If you are obsessed with baby fashion you might like what I am about to share. I am often asked where I dress our daughter. I try to share the brands as much as I can on my instagram account @choux.nco but not everyone is on it and it is dispatched here and there.
If you want a little head’s up on French baby fashion, I was asked by another mama blogger to write a post about the basics:
She is everything we asked for. We wanted a beautiful independent silly baby. We got her: the most beautiful independent silly girl. Playful, easygoing, a delight when it comes to eat, never had to get up at night, smiling, social…
You get it…mama bear’s speaking of her baby girl!
During my pregnancy I was over informed about baby bonding, skin to skin contact and tons of other techniques that help connecting with baby, which is good.
Except that I was not prepared to face such an independent baby. All the bondings techniques may have alleviated our connection (that is beautiful and unique) but it has nothing to do with the cuddles like I thought it would. Read More »
I have been using regular baby wipes until my daughter had a bad diaper rash and yeast infection that no diaper rash cream would help ease. She was prescribed Lotrimin for it and she is on cortisone cream for her (light) eczema for 2 months now. Neither of them have been conclusive and I started feeling uncomfortable applying such creams on her daily.
As I follow french moms groups, I often hear about liniment lotion. It is a popular natural preparation a lot of French mothers use on their babies’ skin. Even Though it is sold as wipes and lotion in France, many like to make their own.
Uses for baby
Cleansing lotion for babies’ diaper area,
No need additional water or rinsing,
Helps fighting against acidic urine,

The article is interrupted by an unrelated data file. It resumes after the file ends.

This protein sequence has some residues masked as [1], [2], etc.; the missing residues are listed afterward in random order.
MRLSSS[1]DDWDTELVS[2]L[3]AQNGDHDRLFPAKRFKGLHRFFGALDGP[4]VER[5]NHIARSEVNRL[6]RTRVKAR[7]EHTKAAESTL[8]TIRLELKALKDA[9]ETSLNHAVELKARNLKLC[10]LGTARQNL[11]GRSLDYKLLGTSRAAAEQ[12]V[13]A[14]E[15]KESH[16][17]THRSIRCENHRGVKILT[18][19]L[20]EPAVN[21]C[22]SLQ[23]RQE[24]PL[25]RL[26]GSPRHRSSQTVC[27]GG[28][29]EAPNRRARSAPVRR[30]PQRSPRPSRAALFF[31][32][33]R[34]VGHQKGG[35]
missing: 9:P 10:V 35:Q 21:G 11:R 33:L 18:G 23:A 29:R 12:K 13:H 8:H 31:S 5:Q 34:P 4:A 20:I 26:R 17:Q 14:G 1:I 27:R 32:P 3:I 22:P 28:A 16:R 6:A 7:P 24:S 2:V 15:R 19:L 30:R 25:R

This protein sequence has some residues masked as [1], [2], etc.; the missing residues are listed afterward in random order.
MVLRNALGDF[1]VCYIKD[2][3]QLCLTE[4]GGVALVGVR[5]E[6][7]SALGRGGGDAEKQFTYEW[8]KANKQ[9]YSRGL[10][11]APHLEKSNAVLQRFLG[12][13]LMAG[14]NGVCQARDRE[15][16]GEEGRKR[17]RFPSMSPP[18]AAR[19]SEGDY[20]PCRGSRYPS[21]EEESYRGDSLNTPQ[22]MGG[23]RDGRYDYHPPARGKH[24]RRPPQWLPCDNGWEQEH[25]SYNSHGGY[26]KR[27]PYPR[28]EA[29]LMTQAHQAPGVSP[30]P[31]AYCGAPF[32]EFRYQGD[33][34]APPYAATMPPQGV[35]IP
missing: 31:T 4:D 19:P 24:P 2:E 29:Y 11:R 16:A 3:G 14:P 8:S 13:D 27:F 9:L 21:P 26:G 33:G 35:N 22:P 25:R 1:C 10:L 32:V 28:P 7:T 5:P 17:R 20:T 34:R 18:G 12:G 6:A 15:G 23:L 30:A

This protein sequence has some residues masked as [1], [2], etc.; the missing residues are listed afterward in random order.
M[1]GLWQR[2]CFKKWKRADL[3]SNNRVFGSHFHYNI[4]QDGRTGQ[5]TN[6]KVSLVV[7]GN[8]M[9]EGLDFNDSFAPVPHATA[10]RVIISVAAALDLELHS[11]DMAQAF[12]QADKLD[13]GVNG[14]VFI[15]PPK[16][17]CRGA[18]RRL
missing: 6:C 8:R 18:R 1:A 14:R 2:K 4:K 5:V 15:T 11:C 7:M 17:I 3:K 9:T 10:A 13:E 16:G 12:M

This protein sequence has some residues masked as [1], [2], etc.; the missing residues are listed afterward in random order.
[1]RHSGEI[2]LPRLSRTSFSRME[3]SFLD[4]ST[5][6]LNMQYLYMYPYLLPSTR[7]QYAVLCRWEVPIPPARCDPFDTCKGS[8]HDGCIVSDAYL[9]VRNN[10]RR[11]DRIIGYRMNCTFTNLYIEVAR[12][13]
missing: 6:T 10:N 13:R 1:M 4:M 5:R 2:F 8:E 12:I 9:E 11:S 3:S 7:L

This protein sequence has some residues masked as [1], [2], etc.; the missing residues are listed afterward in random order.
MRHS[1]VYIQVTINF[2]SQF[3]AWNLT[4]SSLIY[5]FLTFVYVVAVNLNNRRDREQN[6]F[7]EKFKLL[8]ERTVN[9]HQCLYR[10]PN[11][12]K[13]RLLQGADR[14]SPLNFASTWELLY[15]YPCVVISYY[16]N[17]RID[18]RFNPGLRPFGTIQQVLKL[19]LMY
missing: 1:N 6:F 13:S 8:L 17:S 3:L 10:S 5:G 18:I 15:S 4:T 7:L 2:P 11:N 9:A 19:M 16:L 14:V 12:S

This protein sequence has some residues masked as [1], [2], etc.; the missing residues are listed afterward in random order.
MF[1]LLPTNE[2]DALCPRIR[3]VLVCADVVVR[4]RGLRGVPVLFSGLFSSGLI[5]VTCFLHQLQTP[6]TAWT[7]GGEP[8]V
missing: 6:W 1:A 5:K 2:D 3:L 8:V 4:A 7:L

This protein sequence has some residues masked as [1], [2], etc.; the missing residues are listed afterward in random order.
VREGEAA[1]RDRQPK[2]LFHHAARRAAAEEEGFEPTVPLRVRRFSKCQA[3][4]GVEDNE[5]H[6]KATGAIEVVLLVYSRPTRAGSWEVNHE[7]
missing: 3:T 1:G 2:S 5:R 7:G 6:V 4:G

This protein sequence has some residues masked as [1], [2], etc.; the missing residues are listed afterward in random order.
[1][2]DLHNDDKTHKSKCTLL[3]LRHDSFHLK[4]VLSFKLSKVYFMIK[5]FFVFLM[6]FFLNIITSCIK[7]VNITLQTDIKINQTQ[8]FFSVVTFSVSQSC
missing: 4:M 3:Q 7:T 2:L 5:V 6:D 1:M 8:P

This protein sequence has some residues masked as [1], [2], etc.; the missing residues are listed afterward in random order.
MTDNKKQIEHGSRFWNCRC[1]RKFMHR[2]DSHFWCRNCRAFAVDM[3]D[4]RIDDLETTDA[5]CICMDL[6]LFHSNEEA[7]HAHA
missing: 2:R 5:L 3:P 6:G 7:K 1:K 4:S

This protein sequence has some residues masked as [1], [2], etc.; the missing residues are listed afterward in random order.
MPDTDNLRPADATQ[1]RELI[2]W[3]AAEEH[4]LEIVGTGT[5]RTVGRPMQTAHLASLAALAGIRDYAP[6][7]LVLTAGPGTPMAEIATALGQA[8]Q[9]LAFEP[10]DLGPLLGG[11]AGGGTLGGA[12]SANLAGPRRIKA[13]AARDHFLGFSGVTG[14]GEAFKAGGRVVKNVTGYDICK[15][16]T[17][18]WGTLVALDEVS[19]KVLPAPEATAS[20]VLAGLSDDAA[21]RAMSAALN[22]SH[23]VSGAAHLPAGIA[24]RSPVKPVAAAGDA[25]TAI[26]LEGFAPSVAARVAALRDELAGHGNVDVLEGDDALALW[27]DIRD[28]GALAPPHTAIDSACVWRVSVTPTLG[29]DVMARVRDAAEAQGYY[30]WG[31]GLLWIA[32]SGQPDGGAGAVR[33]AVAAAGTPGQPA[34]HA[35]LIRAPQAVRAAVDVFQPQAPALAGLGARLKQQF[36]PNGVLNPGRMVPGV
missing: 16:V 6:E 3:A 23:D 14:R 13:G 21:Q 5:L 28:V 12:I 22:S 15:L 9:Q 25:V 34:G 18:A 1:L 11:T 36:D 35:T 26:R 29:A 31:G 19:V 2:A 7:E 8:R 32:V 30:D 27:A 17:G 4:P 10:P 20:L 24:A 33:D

Cleans baby’s face. Use it like any other wipes,
Helps reduce cradle cap (apply liniment on the desired area 10-15mn before shampoo your baby’s hair),
Mothers of one. Mothers of two..three…four, boys, girls…
Before we got pregnant, we had no idea what mother meant, what it takes of course, and what they are. Mothers are not like any other human being.
From the day we give birth and the following months, we have this need to share and express what we feel and what we go through. Like if we were the very first woman on this planet to experience motherhood. Reason why there are so many moms communities.
A “new us” emerged when giving birth to our babies.
This is what makes us so special, so unique.
This “new us” is the same version of ourself but stronger and reckless. Strength makes us do things we never thought capable of doing.
The day of our wedding, my dad gave a very powerful speech. The kind that, as a bride, daughter, wife and mom, I will never forget. Each and every one of his words went under my skin, spreading chills.
Part of it was about the woman I had become, from his point of view. “Yesterday the rebel kid, you have today developed into a determined woman, who carefully completes everything she undertakes. You impress me when I see the perfectionism you implement to meet your ambitions”
I had the happiest childhood surrounded by my parents and two siblings. My father is a businessman and my mother quit her career to take care of us. Only when you become a mother yourself you understand what it takes and what it means. I feel kind of ashamed not to have realized before. Because she has done and does so much for us.
My sister, brother and myself have been raised with authority. Of course with tons of love and a touch of craziness. Add to that an intense and long ballet training amongst the best ballet schools in Paris. I can pretty much admit I am comfortable with strictness.
In a society where authority over children is far from being popular, weakness/fragility/easiness have become a trend.
Formula vs breast milk. I have decided to write about it as soon as I witnessed the stress women were facing with today’s society view on breastfeeding.